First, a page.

Atque Bonam teneræ placant abdomine porcæ
Exagitata procul non intrat femina limen.
Cecropiam soliti Baptæ lassare Cotytto.
as killing of myself; there are A hundred thousand sins 'twixt it and me, Which I must do I shall come to't at last;" Beaum. King and no King. Gresset applies it very happily to the singular depravity of the unfortunate Ver-Vert: "Il démentit les célébres maximes Où nous lisons, qu'on ne vient aux grands crimes Que par dégrés. Il fut un scélérat Profès d'abord, et sans noviciat." G.
Venit for fit, as venias for fias; vii. 29. R. In French devenir, in Italian divenire, to become.'
In time, no doubt, you will be considered qualified for admission into that abominable club of atheists, which has been formed for the sole purpose of burlesquing the rites of the Good Goddess.' G. vi. 314. Ov. A. A. iii. 244. R.
84. Domi in private.' Redimicula 'fillets' or 'ribbons' hanging from their caps: et tunica manicas et habent redimicula mitræ; Virg. Æ. ix. 614, &c. PR. iii. 66. R.
85. Monilia are so called as having been originally' memorials' of merit. TÏ. See note on στρεπτοφόρος· Her. viii. 113.
These necklaces' often consisted of so many rows as to cover the whole neck.' M.
86. It appears that more than one goddess was worshipped under this name: Macrob. Sat. i. 12. PR. vi. 314 sqq. R.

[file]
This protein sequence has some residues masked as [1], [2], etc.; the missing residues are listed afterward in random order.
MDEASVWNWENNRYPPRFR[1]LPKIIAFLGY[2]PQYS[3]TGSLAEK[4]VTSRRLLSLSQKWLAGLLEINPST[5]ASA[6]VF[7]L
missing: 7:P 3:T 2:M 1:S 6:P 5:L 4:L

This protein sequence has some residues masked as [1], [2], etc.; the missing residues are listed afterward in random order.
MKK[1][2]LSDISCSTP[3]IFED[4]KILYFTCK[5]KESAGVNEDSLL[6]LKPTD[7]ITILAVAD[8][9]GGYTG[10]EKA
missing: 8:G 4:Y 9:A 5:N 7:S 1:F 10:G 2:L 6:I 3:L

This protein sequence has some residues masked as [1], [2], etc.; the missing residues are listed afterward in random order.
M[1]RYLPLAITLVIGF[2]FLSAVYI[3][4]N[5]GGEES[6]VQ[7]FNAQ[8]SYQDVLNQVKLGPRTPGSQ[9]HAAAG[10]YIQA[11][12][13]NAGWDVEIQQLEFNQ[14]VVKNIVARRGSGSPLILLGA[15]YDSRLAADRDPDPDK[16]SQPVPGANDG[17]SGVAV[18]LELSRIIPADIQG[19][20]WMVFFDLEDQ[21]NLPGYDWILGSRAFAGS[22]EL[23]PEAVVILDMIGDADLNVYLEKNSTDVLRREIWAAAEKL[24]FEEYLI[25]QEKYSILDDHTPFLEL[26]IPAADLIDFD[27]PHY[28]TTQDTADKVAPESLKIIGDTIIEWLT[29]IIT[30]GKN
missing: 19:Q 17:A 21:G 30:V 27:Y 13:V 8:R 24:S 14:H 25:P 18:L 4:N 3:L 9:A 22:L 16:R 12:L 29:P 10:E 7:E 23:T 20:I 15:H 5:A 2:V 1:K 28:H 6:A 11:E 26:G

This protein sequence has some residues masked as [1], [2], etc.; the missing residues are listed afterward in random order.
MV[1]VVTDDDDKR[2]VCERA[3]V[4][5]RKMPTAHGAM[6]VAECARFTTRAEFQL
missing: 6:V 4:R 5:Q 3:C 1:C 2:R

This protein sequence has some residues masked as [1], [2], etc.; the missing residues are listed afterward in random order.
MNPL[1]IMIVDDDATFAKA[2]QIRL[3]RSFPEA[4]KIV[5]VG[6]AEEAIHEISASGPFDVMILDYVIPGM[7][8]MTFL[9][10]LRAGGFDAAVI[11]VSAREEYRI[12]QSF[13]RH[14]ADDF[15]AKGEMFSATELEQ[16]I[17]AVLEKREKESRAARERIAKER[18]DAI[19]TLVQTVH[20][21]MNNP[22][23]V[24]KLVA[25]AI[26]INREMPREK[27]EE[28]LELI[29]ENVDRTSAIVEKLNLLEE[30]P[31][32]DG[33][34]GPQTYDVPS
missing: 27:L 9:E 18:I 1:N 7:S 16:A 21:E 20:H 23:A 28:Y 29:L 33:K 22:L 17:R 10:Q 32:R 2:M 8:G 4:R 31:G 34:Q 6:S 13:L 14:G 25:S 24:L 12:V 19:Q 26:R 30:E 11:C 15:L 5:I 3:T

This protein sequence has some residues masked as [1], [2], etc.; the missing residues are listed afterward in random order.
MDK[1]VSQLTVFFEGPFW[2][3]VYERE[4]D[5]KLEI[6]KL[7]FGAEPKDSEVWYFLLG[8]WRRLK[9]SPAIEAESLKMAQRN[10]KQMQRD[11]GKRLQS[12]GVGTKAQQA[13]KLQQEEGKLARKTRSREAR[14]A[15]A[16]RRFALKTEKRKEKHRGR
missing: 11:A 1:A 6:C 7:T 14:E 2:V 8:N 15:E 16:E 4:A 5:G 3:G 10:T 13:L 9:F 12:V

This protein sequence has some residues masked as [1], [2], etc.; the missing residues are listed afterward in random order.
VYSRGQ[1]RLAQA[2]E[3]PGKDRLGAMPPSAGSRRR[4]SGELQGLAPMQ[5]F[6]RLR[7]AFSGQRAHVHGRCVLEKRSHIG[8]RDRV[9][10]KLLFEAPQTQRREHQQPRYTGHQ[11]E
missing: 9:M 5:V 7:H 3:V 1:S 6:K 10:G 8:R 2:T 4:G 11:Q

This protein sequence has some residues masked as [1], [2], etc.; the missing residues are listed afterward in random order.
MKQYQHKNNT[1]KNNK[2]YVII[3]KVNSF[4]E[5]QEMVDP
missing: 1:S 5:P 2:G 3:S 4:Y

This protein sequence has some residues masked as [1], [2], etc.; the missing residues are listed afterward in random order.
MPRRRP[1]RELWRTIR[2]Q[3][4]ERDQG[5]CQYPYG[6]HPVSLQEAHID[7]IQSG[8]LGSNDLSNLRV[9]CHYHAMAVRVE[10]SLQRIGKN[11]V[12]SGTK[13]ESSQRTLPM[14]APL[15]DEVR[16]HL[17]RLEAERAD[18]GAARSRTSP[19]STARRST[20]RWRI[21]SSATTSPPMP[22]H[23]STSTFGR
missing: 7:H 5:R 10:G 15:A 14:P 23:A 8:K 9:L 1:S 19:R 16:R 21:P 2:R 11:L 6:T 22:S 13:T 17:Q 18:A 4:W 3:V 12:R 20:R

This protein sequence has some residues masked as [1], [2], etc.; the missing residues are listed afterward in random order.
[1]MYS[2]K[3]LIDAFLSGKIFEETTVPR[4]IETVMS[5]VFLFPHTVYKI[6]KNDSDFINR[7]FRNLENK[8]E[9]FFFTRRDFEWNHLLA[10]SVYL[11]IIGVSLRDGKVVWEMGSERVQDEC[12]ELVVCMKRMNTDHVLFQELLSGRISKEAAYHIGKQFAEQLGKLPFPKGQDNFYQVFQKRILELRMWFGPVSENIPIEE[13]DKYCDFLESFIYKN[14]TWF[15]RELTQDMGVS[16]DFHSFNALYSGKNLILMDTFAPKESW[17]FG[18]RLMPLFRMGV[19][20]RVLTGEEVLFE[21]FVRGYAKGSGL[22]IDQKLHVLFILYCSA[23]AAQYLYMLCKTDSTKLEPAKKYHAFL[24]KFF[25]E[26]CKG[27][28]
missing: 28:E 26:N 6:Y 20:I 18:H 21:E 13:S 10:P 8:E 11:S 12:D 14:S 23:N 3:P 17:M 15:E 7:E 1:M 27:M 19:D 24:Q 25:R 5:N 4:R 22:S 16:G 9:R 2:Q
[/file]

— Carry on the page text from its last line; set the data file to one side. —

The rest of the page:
Antiqui sumen vocabant abdomen; Plin. xi. 84. PR. It may here be put, by synecdoche, for the whole animal, as in xii. 73. M.
87. Cf. xii. 8. PR. Ov. F. iii. 418. R. 'The large bowl' hints at the free indulgence which prevailed even among the ladies at their secret rites. G. vi. 315. On crater see note on Her. iii. 130.
'By a contrary regulation.' FA.
88. Sacra Bona, maribus non adeunda, Dea; Tib. I. vi. 22. M.
89. A parody of " procul, O procul este, profani," conclamat vates, "totoque absistite luco!" Virg. Æ. vi. 259 sq. M. Et procul hinc, moneo, procul hinc, quæcunque profane, ferte gradus; Sil. xvii. 28 sq. cf. Suet. Ner. 34. The Greek formulary was ἑκὰς, ἑκὰς, ὅστις ἀλιτρὸς or ἑκὰς, ἑκάς ἐστε βέβηλοι. R.
90. Here no female minstrel sounds the plaintive horn.' The horn, flute, and trumpet were used (as the bell among us) to summon the worshippers together. LU. (cf. Dan. iii.) The Phrygian flute (tibia, iii. 63.) was curved and is constantly called cornu: as nota Bona secreta Dea, quum tibia lumbos incitat et cornu pariter vinoque feruntur; vi. 314 sq. adunco tibia cornu; Ov. Met. iii. 533. xi. 16. F. iv. 181. The Berecynthian horn' (Hor. I Od. xviii. 13 sq.) is used as synonymous with the Berecynthian flute;' III Od. xix. 18 sq. IV Ŏd. i. 22 sq. R.
Gemere; vii. 71. R.
91. Orgies' were so called from the enthusiastic rage (gyǹ) with which they were celebrated.' FA.